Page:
The Eval facility is an expandable and versatile class library for evaluating expressions of mixed type. It adds the Eval function to the STx programming language.

Eval supports real and complex numeric data as well as vectors and matrices of real and complex numbers. Eval supplies a large number of operations and functions for each kind of data, ranging from scalar and vector additions to statistical functions, order analysis, and signal processing (e.g. the Fourier transformation, several kinds of windowing functions, filtering functions, etc.).

The Eval functionality is an improvement over the historically grown evaluation functions already present in the STx macro language, including the int and num keywords and the position-dependent implicit argument evaluation. Eval combines all their functionality with a large and growing part of the functions that have traditionally been available only for SPU programmers. Over time, Eval is intended to provide a uniform and homogeneous means of accessing any of the diverse STx functions, regardless of their individual history.


  • Eval offers a uniform and homogeneous interface to the numeric functions available in STx, including those that were available only to SPU programmers in the past.
  • Eval empowers the STx programmer to use the programming design and style that best suits his or her needs, without being guided by existing restrictions like access only via SPUs. Thus, algorithmic problems may now be solved algorithmically, whereas the use of SPUs may be restricted to problems where there is a continuous flow of data that must be processed online.
  • Eval offers support for reference arguments. This means that an Eval function may return more than one data item (be it a number, a vector, or a matrix), which is not possible with the existing int, num, and implicit argument evaluation because of their outdated design. The support for reference arguments makes the interfaces of many functions more natural and, in some cases, is a necessary condition for implementing them at all (as opposed to offering them as SPU atoms only). At this time, there is already a growing number of functions that make use of this feature.
  • Due to the power of the already existing Eval functions, even complex calculations may be done by typing relatively simple formulae. By resulting in STx macro expressions that are shorter and more readable, this speeds up STx-based software development processes. It also both reduces the likelihood of programming errors happening and speeds up debugging and future maintenance.
  • Due to its carefully laid-out design, Eval offers a very thorough and fine-grained kind of error checking and reporting that has not been possible with the outdated int, num, and implicit argument evaluation. Compared with the traditional evaluation routines, Eval offers more than 25 additional error codes and error messages, thereby helpfully pointing even the less experienced programmer to the cause of their error.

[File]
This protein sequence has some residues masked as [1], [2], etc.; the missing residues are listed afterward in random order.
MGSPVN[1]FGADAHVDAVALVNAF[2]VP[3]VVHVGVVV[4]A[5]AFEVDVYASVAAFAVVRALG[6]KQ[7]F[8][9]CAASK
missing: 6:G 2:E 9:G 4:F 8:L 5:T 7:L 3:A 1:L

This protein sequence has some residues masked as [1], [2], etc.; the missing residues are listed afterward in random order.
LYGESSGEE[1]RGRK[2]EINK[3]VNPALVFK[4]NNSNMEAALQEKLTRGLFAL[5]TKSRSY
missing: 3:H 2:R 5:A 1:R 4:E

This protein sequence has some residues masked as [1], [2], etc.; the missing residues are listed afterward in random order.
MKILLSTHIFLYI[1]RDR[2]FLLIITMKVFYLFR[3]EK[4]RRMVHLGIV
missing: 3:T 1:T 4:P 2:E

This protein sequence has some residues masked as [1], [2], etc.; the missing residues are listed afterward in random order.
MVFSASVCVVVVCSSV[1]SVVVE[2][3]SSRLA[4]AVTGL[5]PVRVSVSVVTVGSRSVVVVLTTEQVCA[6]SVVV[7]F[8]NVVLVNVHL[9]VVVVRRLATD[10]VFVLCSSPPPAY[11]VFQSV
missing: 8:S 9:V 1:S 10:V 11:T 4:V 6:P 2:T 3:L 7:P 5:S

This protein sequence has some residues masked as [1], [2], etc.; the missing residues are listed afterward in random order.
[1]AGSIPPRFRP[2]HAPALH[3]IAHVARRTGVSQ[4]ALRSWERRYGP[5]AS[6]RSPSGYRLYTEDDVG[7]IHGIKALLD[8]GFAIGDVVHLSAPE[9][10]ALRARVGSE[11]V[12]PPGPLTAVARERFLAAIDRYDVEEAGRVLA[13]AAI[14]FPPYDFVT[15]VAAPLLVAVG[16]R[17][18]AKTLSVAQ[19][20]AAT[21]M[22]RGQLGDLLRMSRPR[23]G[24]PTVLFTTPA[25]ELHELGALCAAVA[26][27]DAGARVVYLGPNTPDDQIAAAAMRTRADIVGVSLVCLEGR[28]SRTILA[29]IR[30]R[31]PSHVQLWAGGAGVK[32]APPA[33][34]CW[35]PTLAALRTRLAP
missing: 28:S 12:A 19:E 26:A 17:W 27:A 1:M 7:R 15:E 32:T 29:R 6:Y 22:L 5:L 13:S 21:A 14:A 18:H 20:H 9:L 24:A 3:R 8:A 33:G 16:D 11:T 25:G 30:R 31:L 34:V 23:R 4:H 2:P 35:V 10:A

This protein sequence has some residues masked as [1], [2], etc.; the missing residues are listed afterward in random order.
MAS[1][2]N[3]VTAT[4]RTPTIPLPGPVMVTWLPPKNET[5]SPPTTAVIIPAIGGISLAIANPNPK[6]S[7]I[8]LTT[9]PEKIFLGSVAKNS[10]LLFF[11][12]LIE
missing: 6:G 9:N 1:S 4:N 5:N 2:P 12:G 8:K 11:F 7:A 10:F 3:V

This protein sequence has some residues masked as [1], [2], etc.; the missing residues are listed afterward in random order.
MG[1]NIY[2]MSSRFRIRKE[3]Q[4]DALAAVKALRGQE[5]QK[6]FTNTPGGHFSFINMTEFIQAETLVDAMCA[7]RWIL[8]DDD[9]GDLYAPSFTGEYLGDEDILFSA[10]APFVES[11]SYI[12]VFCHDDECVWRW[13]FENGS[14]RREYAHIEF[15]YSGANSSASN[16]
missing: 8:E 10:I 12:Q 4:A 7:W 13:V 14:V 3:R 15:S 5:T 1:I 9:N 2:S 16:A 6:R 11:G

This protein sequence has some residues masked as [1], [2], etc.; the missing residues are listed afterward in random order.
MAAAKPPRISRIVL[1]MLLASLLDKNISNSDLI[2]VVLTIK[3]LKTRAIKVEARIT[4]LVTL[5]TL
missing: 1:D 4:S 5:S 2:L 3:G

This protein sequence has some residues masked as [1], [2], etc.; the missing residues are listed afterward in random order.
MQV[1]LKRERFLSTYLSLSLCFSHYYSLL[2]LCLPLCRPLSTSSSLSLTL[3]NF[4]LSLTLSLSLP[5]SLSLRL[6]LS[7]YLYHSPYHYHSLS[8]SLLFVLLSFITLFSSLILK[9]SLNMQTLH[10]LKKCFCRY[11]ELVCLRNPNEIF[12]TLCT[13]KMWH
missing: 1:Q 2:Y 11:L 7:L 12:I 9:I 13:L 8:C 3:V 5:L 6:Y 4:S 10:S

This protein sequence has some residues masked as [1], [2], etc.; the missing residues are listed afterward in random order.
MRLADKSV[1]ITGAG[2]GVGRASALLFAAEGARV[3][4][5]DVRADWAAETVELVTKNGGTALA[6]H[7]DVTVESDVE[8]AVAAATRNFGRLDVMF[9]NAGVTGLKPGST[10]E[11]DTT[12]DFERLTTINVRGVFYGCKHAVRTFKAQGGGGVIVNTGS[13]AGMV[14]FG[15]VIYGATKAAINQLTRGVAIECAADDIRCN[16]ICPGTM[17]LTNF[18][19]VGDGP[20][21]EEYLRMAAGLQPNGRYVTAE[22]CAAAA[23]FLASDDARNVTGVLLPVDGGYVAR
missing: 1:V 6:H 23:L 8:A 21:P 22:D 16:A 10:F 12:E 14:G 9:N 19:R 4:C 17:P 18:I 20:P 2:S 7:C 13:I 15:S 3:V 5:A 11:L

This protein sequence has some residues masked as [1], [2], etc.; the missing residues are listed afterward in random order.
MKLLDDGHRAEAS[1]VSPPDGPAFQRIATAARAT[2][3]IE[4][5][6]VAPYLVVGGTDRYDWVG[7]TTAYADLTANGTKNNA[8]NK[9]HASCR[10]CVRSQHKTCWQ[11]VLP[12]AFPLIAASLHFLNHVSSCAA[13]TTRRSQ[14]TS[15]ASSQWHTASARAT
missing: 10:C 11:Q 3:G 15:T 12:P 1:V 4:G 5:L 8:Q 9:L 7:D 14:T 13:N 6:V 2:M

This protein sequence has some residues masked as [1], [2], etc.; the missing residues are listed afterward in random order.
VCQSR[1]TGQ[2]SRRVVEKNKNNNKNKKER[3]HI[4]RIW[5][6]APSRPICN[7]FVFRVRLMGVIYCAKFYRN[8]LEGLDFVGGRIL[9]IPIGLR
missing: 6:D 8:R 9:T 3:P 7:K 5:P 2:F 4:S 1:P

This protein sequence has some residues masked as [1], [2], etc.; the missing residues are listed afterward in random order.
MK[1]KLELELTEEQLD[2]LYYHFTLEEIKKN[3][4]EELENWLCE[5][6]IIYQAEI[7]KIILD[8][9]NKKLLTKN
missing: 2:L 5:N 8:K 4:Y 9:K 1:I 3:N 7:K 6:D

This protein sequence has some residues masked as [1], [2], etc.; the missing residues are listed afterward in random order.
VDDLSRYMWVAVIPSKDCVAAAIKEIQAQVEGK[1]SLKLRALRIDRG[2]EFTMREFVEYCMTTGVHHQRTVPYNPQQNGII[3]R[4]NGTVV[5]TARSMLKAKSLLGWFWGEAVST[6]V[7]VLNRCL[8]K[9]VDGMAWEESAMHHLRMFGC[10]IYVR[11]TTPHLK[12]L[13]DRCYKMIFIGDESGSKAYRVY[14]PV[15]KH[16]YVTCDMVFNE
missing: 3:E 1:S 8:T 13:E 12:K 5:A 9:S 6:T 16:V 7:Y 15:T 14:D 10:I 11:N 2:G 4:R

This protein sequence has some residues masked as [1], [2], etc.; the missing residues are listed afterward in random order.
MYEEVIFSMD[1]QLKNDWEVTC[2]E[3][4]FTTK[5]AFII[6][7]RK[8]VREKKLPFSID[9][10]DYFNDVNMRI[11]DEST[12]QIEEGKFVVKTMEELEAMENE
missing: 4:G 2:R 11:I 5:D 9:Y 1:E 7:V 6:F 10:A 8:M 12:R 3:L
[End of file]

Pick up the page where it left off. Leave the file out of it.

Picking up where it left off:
• Eval uses a manually laid-out, and manually optimized recursive descent parser (meaning that no excessively complicated or time-consuming compiling tools must be involved). This results in a very short and straightforward C++ source code that is easy to read and to extend and that compiles to a very compact and cache-effective binary object.
  • The STx integration of research results has further improved with the availability of Eval due to the fact that researchers may directly integrate their algorithms with the Eval functionality instead of programming SPU atoms of their own, as was necessary in the past.


The Eval class implements a single-pass, recursive-descent parser for the following grammar:

   AddSub := MulDiv ( "+" | "-" MulDiv )*
   MulDiv := Pwr ( "*" | "/" | "%" Pwr )*
   Pwr := BracketOrAtom ( "^" BracketOrAtom )*
   BracketOrAtom :="(" AddSub ")" |
   "|" AddSub "|" |
   "-" BracketOrAtom |
FunctionName "(" ArgumentList? ")" |
   some STX item
   ArgumentList := AddSub ( "," AddSub )*

The functionality of Eval is implemented in the CExEval class. Built-in functions are listed in a table both referring to their implementation and containing information of the number and kind of the arguments to the respective function. Adding a new built-in function is done by providing an implementation for the respective function and by adding an entry to the aforementioned table.

Available Eval functions

The following is a short list of some of the most important Eval functions available so far:

  • measurement functions: Cols, Rows, Min, Max, IMin, IMax, Sum, WSum, Abs, QDet
  • vector initialization and transformation: Fill, Init, Rand, VSubC, VSubN, Select, Sort, VV, VVCat, VVSet, VMCol, VMRow, Interp,Trn
  • trigonometric, transcendental, and other special functions: Sin, Cos, Tan, ASin, ACos, ATan, Exp, Sqrt, Log, Ln, Ld, Pi, E
  • complex arithmetic: CR2P, CP2R, CR2Len, CR2Phi, CGet, CSet, CMul
  • integration and differentiation: YDiff, YInt
  • statistics: Avr, Var, StdDev, Corr, Median, Hist, Dist, ModClust, HAClust, EM (Expectation Maximization), Density
  • data conversion: Lin2Log, Log2Lin, Hz2Cent, Cent2Hz, Hz2Bark, Bark2Hz, Hz2Mel, Mel2Hz, Hz2ERB, ERB2Hz
  • signal windowing functions: Window, WHanning, WHamming, WBartlett, WTapRect, WNutTall, WFlatTop, WBlackman, WKaiser, WGauss
  • signal processing: FFT, IFFT, DFT, Cepstrum, LPC, DCT, ZCross, IIR1, IIR2, FIR1, FIR2
  • order spectrum analysis: otrack1, sig2osp, asp2osp, ticks2f1
  • miscellaneous functions: IPeak, QInterp, RPoly, RPolyRef, HTH, ASeg1